Today, despite a weather-sensitive economy and arguably the world’s most hazardous weather, we enjoy unquestioned economic supremacy. As India, China, Indonesia, Brazil and Russia struggle, we have emerged as the world’s only highly populous country to see steadily improving environmental quality.

So much for the past. What about the future? Public safety in the face of weather hazards? Protecting natural habitat, water and air quality? These challenges will never go away; they will grow more complex in response to population, technological and economic growth.

We can’t fight new challenges with yesterday’s tools. We must continue to innovate. To be great again (or stay great — your call), we must be second-to-none in all these respects. That includes, in particular, continuing investment and innovation in Earth observations, seasonal-to-inter-annual forecasting, water resource management, and risk communication and other social science, as well as working with local publics on the ground through the National Sea Grant Program, Weather-Ready Nation, and other initiatives.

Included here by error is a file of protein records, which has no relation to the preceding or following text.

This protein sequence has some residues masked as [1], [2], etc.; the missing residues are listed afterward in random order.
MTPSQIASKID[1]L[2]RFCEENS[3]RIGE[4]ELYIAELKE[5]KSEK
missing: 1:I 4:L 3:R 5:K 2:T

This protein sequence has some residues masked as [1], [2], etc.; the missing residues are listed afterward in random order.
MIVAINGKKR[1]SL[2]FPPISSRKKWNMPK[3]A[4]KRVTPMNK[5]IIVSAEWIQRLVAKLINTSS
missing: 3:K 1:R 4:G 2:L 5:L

The most significant future opportunity, dwarfing all others, is infrastructure investment. The new president, time and again, has emphasized a commitment to address America’s $4 trillion shortfall in renovating and advancing critical infrastructure — agriculture, energy, ports and harbors, roads, water resources, waste treatment — and putting Americans back to work in the process.

The idea has received universal, bipartisan political and public support. The cost has not.

The key to understanding the value of the investment is to look beyond the United States and address the global market. Our world needs investment in critical infrastructure.

The World Economic Forum estimates a need for investment in water infrastructure alone totaling $26 trillion by 2030. The Energy Information Administration estimates a $50 trillion global need for energy infrastructure investment. The United Nation’s Food and Agriculture Organization estimates a $5 trillion need in the developing world alone. In total, the world needs to invest $100 trillion in infrastructure over the next 20 years.

The United States can pay off its investment easily if our private enterprise can win its share of this far-larger global market.

It’s a free-market competition. China is aggressively working across Central and Southeast Asia and the entire continent of Africa to build dams, roads, railways and power grids. They are developing mines for natural resource extraction and bringing new farmlands into production. Nations of Europe and even the Saudis are following suit.